For the first four years of its existence, the KDP struggled with developing its revolutionary identity. A more prevailing problem, however, was the inexperience among its ranks. Although many had already been activists prior to joining the KDP, membership in a highly structured organization was a relatively new experience. The process of instilling revolutionary standards was guided by an experienced core of leaders in the NEB which included Cynthia Maglaya, Bruce Occena and Melinda Paras. Occefia and Paras were both American-raised Filipinos. Occena was a veteran of the Third World Strike at UC Berkeley and a leading member in the Kulayaan Collective; Paras was a activist in both the US. and the Philippines where she was active in the KM. They established a system of review and summation, organized studies, and initiated the publication of the Ang Aktibista (AA) as an internal bulletin for activists. The AA, first published in November 1973, became a valuable source for studies on a wide variety of theoretical, political, and organizational topics from democratic-centralism to international developments such as Vietnam's incursion into Kampuchea in 1979.

1978 KDP protest


Members of Union of Democratic Filipinos sang at an anti-Marcos rally in Union Square circa 1978. They were Melinda Paras, Nora de Leon, Sorcy Rocamora, Christine Araneta, Cynthia Maglaya, Ruby Howing, Marcela Pabros, Terri Bautista, Nena Hernandez, Anatess Araneta, photograph Rick Rocamora.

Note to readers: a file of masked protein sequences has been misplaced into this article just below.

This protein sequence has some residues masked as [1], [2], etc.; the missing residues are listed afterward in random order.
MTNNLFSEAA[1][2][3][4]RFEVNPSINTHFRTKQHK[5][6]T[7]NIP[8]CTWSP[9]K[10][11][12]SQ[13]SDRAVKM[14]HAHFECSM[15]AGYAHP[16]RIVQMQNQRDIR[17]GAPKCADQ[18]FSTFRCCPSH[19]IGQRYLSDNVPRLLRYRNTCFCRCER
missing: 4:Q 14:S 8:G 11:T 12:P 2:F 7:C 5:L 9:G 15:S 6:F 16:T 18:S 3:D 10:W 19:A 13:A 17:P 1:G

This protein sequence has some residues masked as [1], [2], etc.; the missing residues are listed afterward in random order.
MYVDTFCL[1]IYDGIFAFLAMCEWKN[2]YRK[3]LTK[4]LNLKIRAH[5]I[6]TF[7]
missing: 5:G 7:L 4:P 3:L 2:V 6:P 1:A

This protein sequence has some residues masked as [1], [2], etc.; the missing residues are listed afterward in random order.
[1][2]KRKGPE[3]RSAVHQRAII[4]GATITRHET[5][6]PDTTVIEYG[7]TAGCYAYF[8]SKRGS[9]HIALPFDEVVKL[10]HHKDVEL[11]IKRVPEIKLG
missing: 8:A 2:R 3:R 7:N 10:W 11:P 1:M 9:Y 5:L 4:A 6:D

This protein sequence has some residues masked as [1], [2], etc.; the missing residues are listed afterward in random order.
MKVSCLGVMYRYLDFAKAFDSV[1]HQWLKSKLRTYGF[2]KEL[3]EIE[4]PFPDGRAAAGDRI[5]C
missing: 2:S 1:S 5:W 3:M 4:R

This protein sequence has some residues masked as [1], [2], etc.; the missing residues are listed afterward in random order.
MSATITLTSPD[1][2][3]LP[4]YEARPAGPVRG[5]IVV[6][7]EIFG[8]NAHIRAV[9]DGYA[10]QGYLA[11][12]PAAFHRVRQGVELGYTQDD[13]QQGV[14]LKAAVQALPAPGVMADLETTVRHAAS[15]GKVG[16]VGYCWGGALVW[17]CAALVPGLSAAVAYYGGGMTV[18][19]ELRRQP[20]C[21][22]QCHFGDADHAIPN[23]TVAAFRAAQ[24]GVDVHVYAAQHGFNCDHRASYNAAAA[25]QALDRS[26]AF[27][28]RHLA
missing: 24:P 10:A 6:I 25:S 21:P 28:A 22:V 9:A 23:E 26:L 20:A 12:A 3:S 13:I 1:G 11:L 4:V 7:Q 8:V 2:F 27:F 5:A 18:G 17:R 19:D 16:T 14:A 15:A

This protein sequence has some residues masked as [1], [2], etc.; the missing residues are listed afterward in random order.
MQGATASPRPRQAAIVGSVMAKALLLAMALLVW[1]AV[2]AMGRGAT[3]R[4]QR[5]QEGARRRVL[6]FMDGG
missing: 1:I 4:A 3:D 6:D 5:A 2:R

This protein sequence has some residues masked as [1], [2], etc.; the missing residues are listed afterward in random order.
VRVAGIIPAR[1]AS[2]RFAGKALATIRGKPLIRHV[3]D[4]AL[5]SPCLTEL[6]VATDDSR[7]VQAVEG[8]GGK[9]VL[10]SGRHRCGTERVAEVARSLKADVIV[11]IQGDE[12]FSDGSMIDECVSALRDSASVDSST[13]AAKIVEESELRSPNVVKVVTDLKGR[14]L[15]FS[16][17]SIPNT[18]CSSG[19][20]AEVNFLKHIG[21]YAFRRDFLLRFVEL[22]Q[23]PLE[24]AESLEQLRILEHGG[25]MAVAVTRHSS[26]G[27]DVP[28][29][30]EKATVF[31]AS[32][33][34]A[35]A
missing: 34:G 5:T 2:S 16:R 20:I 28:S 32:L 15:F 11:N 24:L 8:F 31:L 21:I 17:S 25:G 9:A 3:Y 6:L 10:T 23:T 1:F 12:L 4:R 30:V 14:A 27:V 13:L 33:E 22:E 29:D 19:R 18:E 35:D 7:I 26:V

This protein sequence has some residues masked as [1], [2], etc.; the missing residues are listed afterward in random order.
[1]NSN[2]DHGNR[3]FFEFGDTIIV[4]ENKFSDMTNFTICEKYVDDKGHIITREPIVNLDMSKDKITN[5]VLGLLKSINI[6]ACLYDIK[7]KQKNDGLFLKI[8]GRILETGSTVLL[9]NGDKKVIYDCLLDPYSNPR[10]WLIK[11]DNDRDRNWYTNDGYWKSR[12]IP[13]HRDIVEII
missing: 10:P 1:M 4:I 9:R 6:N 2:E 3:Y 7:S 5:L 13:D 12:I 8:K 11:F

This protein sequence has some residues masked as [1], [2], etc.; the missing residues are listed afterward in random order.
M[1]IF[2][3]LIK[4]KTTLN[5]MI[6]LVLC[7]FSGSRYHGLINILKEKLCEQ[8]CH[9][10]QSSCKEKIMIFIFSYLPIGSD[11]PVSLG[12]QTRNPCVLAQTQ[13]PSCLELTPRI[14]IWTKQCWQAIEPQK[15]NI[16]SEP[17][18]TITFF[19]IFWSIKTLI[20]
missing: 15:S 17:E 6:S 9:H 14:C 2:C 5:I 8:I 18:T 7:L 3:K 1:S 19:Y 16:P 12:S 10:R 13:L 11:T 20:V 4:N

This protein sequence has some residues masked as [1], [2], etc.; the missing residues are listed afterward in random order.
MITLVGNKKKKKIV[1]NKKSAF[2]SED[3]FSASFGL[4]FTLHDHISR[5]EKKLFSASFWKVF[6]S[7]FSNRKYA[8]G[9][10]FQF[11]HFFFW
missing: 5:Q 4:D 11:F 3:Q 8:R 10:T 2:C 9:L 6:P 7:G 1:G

National Committee to Overturn the Bakke Decision

In 1978 Melinda Paras was staff coordinator for the National Committee to Overturn the Bakke Decision.[2]

Origins of Line of March

Leading the initial effort to found the rectification network in December 1976 were Union of Democratic Filipinos leaders Bruce Occena and Melinda Paras and Max Elbaum, then a leader of the Northern California Alliance. Soon thereafter, Third World Women’s Alliance leader (TWWA) Linda Burnham joined the group. Believing that the organizational side of party building needed to be conducted mainly in secret, the network was initially clandestine and had no formal name, its members and supporters becoming known loosely as “rectificationists.”

In 1978, rectification leaders built close ties with two members of the Guardian staff – Executive Editor Irwin Silber and former Third World Women’s Alliance leader Fran Beal who were subsequently recruited into the rectification network. At their urging, other network members joined the just-being-formed Guardian Clubs. And Silber – who had authored many of the Guardian’s ideological polemics – began to propound key elements of the rectification perspective in his Guardian columns and in debates in the Club Network.